Introduction
One-dimensionally (1D) elongated molecular assemblies with high degrees of internal order1, categorized as supramolecular polymers (SPs) (ref. 2), represent emerging stimuli-responsive materials with interesting functions and properties3,4,5,6,7,8. A variety of functional SPs have been developed, while precise supramolecular polymerization has been devised recently, which is inspired by the biological system as well as synthetic polymers9,10. An important issue that has not yet been addressed in the context of SPs is dynamic control over their higher-order structures at the nanoscale (for example, helical coils), despite the fact that typical helical columnar structures at the primary level11,12,13,14,15 have been well studied in terms of internal order. Changes in the higher-order conformation of biopolymers play an important role in biological systems, which is arguably best reflected in protein folding16. For instance, folded proteins are functional, whereas unfolded/misfolded proteins generally lose their functionality. Inspired by these naturally occurring polymers, the control over folding has been explored in synthetic covalent polymers17,18,19,20,21,22 and oligomers21,23,24,25,26, which are referred to as foldamers21,27,28,29. In order to mimic the functions of biopolymers and/or compete with oligomeric as well as polymeric foldamers, remote control over the conformation of the SP backbone is required.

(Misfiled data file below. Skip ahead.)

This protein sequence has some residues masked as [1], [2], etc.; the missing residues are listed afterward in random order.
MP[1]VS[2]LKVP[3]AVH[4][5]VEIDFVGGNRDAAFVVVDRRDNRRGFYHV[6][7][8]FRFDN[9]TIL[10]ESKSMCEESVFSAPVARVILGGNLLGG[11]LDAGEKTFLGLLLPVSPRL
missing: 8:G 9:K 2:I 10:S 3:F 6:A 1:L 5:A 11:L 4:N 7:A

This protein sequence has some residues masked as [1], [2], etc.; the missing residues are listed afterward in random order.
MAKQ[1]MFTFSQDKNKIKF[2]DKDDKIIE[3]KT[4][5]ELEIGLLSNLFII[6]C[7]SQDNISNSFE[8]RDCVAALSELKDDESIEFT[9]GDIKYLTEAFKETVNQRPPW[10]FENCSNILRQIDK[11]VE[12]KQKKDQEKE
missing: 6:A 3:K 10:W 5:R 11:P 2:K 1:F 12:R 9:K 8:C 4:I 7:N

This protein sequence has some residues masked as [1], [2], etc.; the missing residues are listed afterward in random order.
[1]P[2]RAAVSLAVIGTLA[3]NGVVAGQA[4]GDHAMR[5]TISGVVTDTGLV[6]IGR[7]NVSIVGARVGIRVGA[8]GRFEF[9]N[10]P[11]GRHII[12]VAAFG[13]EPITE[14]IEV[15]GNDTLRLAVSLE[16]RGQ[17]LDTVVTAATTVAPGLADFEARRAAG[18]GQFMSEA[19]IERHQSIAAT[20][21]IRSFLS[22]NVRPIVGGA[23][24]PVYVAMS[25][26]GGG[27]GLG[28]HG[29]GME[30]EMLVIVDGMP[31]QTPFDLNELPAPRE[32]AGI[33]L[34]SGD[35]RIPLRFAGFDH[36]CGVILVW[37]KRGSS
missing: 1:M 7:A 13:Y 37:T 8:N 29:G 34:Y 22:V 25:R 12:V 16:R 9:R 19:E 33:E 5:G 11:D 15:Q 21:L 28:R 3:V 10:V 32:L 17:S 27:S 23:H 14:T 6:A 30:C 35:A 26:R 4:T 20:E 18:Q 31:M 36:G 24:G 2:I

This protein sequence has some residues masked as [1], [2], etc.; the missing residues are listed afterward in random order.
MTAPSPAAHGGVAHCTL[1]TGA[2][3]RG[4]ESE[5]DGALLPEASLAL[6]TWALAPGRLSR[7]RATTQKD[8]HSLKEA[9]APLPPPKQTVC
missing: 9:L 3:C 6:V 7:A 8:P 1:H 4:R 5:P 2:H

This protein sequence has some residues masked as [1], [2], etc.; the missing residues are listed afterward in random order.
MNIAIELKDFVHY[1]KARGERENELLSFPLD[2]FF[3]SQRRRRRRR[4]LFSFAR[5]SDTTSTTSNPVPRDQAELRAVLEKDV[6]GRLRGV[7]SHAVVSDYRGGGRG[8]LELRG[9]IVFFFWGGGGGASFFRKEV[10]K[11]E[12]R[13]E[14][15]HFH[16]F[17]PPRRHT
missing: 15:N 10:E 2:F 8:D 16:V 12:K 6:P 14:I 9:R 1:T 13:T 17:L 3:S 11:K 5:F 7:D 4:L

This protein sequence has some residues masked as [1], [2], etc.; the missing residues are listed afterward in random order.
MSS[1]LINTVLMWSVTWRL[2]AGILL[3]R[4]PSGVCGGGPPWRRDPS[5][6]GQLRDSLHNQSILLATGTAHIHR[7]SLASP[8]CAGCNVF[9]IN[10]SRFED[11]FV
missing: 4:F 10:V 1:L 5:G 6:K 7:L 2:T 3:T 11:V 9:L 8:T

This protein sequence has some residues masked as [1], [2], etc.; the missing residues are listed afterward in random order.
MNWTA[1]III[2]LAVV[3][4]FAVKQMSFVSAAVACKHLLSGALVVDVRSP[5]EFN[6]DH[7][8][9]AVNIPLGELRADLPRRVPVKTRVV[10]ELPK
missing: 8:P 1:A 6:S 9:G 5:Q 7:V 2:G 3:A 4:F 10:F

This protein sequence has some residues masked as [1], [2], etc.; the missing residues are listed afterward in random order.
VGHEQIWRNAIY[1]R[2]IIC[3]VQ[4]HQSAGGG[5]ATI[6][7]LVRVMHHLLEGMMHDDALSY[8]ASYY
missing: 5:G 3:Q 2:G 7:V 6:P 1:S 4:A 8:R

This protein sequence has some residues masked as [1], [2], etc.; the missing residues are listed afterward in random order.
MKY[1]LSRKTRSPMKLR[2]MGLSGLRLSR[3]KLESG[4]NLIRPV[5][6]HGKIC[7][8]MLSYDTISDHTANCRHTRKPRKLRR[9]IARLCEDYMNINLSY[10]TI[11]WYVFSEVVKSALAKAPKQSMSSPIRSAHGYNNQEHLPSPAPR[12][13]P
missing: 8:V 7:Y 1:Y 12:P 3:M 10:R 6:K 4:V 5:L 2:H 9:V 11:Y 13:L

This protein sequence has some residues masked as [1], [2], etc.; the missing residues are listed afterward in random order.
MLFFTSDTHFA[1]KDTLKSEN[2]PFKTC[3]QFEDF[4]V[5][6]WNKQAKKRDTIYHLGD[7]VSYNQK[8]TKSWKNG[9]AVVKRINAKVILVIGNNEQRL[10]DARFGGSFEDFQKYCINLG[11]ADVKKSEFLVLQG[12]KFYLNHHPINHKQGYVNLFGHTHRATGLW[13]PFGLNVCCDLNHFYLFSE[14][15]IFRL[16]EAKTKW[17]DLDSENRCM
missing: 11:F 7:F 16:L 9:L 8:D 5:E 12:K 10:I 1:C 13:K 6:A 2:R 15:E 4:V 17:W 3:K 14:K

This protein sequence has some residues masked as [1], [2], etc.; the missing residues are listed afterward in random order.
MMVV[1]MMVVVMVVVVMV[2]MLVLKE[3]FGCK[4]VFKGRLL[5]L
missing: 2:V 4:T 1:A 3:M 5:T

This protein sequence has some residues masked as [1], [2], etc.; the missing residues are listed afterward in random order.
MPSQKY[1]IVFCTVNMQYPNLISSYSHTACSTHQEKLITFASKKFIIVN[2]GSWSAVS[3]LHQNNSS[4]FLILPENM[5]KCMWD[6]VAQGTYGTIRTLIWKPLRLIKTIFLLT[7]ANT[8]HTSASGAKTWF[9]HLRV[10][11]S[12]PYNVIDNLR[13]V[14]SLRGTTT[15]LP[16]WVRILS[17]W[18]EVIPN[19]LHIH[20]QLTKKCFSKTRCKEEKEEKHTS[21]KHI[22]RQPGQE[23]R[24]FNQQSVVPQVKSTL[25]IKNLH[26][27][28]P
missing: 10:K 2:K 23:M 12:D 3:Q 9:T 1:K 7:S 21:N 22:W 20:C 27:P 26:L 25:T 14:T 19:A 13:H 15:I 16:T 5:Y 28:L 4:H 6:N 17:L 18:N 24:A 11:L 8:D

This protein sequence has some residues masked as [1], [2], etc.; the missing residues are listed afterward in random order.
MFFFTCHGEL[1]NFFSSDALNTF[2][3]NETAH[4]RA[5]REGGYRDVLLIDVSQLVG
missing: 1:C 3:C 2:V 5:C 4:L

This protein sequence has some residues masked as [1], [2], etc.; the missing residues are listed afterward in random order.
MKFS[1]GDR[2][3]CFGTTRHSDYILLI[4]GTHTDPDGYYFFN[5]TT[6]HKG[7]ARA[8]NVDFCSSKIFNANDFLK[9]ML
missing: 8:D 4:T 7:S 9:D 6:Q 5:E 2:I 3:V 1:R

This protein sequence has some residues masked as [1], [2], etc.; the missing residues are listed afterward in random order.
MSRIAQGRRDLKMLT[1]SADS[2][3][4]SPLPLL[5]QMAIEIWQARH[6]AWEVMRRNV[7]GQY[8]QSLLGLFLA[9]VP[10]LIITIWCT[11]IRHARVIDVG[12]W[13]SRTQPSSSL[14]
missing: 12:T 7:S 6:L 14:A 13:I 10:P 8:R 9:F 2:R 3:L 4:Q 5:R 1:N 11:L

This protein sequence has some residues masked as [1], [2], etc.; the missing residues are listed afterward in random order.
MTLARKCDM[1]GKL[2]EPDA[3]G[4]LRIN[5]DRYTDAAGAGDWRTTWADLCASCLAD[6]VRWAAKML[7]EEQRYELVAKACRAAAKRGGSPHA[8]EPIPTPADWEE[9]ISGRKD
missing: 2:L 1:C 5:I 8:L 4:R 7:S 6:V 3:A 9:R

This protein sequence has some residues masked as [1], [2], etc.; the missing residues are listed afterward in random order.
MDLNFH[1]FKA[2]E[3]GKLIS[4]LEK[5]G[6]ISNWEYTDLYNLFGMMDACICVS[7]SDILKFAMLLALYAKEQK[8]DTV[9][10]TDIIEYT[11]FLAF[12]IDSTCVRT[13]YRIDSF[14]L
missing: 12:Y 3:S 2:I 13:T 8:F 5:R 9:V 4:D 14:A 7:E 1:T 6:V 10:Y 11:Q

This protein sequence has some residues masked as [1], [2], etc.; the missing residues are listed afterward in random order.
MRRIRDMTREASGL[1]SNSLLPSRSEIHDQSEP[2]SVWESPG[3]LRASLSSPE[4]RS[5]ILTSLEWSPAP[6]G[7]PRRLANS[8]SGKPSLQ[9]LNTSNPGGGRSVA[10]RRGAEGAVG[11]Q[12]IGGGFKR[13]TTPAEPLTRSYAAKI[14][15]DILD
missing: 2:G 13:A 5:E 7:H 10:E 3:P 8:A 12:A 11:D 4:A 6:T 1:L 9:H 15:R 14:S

To address this issue, herein, we have used a previously reported barbiturated naphthalene derivative, which polymerizes non-covalently into uniform toroidal nanostructures via stacking of hydrogen-bonded hexamers30,31. The introduction of a photoresponsive azobenzene into the parent-barbiturated naphthalene results in increased attractive forces between the stacking molecules, and causes T5 Fluorescent Lamp-induced changes of the molecular shape32,33,34,35,36. Depending on the polymerization conditions, the new molecule non-covalently polymerizes into various quasi 1D structures with spontaneous curvature, ranging from randomly coiled to helically folded fibres. Photoisomerization of the azobenzene unit by exposure to ultraviolet (UV) or visible (Vis) light provides a means to reversibly destroy or recover the curvature of the main chain, respectively. Thus, an external dynamic control over helical secondary structures of SPs is demonstrated. Although the terminologies conformation and folding/unfolding are commonly reserved for covalent polymer chains, we are using them here in the context of non-covalent polymer chains to illustrate the conceptual similarity.